Dr. Grayson L. Tucker Jr., 88, a distinguished alumnus of Louisville Presbyterian Theological Seminary, who served for 22 years at his alma mater as a faculty member, in field education and dean, died Friday, Jan. 11 in Louisville, KY.
Tucker (BD '52; ThM '56), who served at Louisville Seminary from 1966 until his retirement in 1988, was Professor Emeritus of Church Administration and Evangelism and Harrison Ray Anderson Professor Emeritus of Pastoral Ministry. He served for 10 years as Director of Field Education and seven years as Academic Dean, all while teaching classes in church administration and evangelism.
"He was a person of great commitment to justice. He had a great love for the church and a deep care for students and the enterprise of theological education," said Kathryn Johnson, Paul Tudor Jones Professor of Church History and Professor of Historical Theology at Louisville Seminary.
"He was really a remarkable person of extraordinary conviction and integrity," said David Hester, who currently serves as the Harrison Ray Anderson Professor of Pastoral Ministry, as well as Professor of Christian Education and Director, Doctor of Ministry and Continuing Education. "He was one of the Seminary's 'utility players' called upon and able to do a seemingly endless variety of things."
Driven by a passion for justice, Tucker served as Executive Director of the Presbyterian Community Center (PCC), in Louisville's Smoketown neighborhood from 1962 to 1966 before serving at the Seminary. Tucker's first encounter with what became the PCC was in 1950 when he was a student at Louisville Seminary and serving his second field education assignment to Grace Mission, which offered classes at the community center. In 1962, while Tucker was serving as pastor for both Grace and Hope Presbyterian churches in Louisville, the two African-American churches combined and their community centers were merged to form the PCC. He was inducted into the PCC's Hall of Fame in 2007.
Tucker's tenure at Grace-Hope Presbyterian Church and the PCC occurred during the height of the Civil Rights Movement. He played a key role in a march on Frankfort, KY at which Martin Luther King Jr. spoke. He was the only white pastor to participate in a hunger strike the last week of the legislative session that same year.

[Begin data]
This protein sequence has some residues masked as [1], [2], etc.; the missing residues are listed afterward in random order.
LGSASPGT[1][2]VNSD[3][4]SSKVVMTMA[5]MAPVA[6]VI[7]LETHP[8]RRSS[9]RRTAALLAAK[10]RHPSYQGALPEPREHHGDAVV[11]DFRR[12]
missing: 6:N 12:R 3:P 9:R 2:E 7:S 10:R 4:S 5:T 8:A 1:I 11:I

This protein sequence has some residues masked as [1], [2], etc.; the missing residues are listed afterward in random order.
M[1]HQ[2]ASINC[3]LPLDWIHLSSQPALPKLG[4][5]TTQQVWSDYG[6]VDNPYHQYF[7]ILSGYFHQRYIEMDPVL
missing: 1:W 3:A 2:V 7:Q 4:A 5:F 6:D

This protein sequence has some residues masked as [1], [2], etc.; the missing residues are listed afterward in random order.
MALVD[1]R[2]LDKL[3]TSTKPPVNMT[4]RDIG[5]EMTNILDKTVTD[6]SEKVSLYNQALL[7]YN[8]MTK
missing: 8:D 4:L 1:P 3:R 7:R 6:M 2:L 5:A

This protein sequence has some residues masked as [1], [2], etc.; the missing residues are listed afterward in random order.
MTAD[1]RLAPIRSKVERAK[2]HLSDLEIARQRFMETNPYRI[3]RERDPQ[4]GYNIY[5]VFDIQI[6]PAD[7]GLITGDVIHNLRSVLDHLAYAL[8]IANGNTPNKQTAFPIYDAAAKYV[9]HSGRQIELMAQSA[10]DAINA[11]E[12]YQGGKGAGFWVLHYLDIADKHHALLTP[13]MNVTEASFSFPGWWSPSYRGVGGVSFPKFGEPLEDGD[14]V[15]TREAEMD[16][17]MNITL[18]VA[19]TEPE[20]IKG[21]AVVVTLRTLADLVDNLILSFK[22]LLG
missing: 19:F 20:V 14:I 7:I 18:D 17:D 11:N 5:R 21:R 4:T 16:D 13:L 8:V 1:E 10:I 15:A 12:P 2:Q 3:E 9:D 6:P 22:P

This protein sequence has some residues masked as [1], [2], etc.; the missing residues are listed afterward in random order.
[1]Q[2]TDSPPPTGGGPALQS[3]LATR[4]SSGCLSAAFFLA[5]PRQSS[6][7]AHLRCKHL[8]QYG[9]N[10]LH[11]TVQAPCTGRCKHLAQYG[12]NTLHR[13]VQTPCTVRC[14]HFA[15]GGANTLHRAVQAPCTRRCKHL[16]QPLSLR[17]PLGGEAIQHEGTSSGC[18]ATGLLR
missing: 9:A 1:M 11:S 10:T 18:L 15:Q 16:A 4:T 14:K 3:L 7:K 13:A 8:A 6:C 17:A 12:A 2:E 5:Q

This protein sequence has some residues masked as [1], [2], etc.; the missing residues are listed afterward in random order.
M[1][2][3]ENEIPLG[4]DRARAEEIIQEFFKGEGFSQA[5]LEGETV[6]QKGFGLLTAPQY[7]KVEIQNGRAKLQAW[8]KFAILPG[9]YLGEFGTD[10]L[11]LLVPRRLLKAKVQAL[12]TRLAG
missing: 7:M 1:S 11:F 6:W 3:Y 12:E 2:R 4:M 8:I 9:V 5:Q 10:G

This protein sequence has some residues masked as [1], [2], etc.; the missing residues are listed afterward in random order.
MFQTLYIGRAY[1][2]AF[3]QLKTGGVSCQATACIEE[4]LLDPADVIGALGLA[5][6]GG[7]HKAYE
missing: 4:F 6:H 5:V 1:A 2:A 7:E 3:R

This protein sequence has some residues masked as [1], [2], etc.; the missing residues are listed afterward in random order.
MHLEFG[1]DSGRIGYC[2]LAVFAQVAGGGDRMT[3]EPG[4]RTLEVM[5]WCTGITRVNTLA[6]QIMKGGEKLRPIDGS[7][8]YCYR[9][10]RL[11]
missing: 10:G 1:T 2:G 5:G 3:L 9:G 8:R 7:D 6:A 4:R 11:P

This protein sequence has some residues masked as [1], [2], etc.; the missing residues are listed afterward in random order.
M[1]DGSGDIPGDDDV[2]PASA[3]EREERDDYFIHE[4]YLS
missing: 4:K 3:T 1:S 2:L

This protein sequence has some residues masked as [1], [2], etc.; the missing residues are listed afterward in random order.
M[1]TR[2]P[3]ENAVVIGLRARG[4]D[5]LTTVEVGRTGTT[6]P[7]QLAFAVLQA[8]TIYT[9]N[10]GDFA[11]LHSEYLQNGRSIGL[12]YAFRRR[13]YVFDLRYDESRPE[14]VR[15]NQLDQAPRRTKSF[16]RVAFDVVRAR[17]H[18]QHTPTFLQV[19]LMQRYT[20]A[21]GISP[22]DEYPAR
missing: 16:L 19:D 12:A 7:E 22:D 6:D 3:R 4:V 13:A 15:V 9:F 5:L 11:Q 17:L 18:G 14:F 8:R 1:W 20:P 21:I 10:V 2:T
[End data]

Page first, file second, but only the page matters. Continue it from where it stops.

In later years, his commitment to justice focused on equality and inclusivity for gay, lesbians, and transgender persons. As an ordained Minister of Word and Sacrament in the Presbyterian Church (USA) with expert knowledge of the church's Book of Order, he publicly opposed Amendment B, a constitutional provision in the PC(USA) which required that church officers live in "fidelity within the covenant of marriage between a man and a woman or chastity in singleness." The amendment effectively barred openly gay persons from ordination to ministry and has since been significantly modified.
Tucker was named Vice Moderator of the PC(USA) in 1984, having previously served as moderator of his presbytery and synod. He played a key role in persuading the denomination to locate its headquarters in Louisville. In September 2000, at his request as a matter of conscience, he was dismissed from the PC(USA). He subsequently became a member of the Unitarian Universalist Association and a member of the Thomas Jefferson Church of Louisville.
A native of Laurel, MS, Tucker served as a meteorologist in the U.S. Army Air Force before coming to Louisville Seminary. His first pastorate was at Eastminster Presbyterian Church in Lexington, KY. He also served as pastor of Bardstown Road Presbyterian Church in Louisville.
As a pioneer in the field of Congregational Studies, Dr. Tucker developed a church planning questionnaire and served as a consultant to many of the churches that used it. This innovative approach to understanding congregations was employed by more than 700 churches.
Tucker was a Diplomate in the American Association of Pastoral Counselors and held a doctorate from Southern Baptist Seminary, also in Louisville. He was named a Distinguished Alumnus of Louisville Presbyterian Theological Seminary in 1996.
He is survived by his wife, Catherine Breeden Tucker, who resides at the Episcopal Church Home, Louisville, KY; his sister Sarah Miller; his brother, Thornton Tucker; son, Cy Tucker; a daughter, Susan Saint-Lockhart; four grandchildren and two great-grandchildren.
A memorial service with reception will be held at Thomas Jefferson Unitarian Church at 2 p.m. Wednesday, Jan. 16. Neurath-Schoppenhorst, Market Street, is handling arrangements.
Memorial gifts may be made to the charity of the donor's choice.